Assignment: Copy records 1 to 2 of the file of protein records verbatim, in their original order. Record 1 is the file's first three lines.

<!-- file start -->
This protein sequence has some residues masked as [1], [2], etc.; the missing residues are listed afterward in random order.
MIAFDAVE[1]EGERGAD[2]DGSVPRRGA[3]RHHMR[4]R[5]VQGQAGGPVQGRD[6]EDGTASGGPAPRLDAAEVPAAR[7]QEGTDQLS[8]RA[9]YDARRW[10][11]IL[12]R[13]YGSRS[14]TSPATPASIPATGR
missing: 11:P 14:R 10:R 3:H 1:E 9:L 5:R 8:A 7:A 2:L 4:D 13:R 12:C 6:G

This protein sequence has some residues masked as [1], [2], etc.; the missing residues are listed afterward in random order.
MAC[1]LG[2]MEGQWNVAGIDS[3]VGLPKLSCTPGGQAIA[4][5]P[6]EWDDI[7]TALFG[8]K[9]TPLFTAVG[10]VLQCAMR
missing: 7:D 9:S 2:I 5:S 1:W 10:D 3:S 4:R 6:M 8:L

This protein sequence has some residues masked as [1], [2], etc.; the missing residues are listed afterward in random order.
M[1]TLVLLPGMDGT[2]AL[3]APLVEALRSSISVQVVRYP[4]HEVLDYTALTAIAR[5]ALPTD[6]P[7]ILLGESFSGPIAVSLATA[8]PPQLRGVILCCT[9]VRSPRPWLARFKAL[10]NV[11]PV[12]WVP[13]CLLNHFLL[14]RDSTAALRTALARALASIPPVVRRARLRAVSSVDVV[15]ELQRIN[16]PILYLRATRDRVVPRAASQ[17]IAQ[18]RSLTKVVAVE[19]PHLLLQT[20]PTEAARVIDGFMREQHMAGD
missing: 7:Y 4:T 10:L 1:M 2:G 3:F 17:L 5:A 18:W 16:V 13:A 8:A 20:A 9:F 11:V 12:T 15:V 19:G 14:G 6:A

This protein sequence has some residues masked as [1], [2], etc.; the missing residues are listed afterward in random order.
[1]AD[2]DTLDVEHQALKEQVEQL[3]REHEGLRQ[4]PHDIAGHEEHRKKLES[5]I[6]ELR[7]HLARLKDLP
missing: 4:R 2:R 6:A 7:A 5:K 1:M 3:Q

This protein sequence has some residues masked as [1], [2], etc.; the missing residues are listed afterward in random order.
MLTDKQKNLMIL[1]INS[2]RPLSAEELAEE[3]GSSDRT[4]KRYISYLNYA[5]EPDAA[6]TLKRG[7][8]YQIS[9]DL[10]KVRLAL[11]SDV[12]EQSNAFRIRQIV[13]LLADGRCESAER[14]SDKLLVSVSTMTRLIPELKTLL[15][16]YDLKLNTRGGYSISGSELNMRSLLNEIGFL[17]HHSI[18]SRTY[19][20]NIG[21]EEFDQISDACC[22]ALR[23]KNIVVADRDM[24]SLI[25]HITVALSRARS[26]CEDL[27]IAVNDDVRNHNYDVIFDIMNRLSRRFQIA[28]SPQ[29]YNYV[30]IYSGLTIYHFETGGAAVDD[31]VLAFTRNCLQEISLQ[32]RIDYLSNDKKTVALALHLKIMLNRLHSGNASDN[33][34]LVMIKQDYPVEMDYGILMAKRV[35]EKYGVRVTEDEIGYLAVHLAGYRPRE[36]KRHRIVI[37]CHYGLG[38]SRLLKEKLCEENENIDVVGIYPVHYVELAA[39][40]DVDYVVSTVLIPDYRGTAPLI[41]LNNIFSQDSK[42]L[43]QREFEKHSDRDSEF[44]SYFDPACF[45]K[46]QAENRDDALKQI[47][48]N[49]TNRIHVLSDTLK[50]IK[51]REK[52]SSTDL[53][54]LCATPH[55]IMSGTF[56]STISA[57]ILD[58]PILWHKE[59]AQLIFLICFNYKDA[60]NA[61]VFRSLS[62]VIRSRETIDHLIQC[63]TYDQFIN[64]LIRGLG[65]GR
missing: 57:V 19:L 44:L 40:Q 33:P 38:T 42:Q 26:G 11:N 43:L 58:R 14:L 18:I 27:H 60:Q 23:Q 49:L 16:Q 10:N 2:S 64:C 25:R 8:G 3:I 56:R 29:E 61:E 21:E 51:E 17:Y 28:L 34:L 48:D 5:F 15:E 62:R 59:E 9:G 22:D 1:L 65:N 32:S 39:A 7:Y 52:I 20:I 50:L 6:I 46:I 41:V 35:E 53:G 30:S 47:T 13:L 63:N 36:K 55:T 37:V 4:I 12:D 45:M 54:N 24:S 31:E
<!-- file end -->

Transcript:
This protein sequence has some residues masked as [1], [2], etc.; the missing residues are listed afterward in random order.
MIAFDAVE[1]EGERGAD[2]DGSVPRRGA[3]RHHMR[4]R[5]VQGQAGGPVQGRD[6]EDGTASGGPAPRLDAAEVPAAR[7]QEGTDQLS[8]RA[9]YDARRW[10][11]IL[12]R[13]YGSRS[14]TSPATPASIPATGR
missing: 11:P 14:R 10:R 3:H 1:E 9:L 5:R 8:A 7:A 2:L 4:D 13:R 12:C 6:G

This protein sequence has some residues masked as [1], [2], etc.; the missing residues are listed afterward in random order.
MAC[1]LG[2]MEGQWNVAGIDS[3]VGLPKLSCTPGGQAIA[4][5]P[6]EWDDI[7]TALFG[8]K[9]TPLFTAVG[10]VLQCAMR
missing: 7:D 9:S 2:I 5:S 1:W 10:D 3:S 4:R 6:M 8:L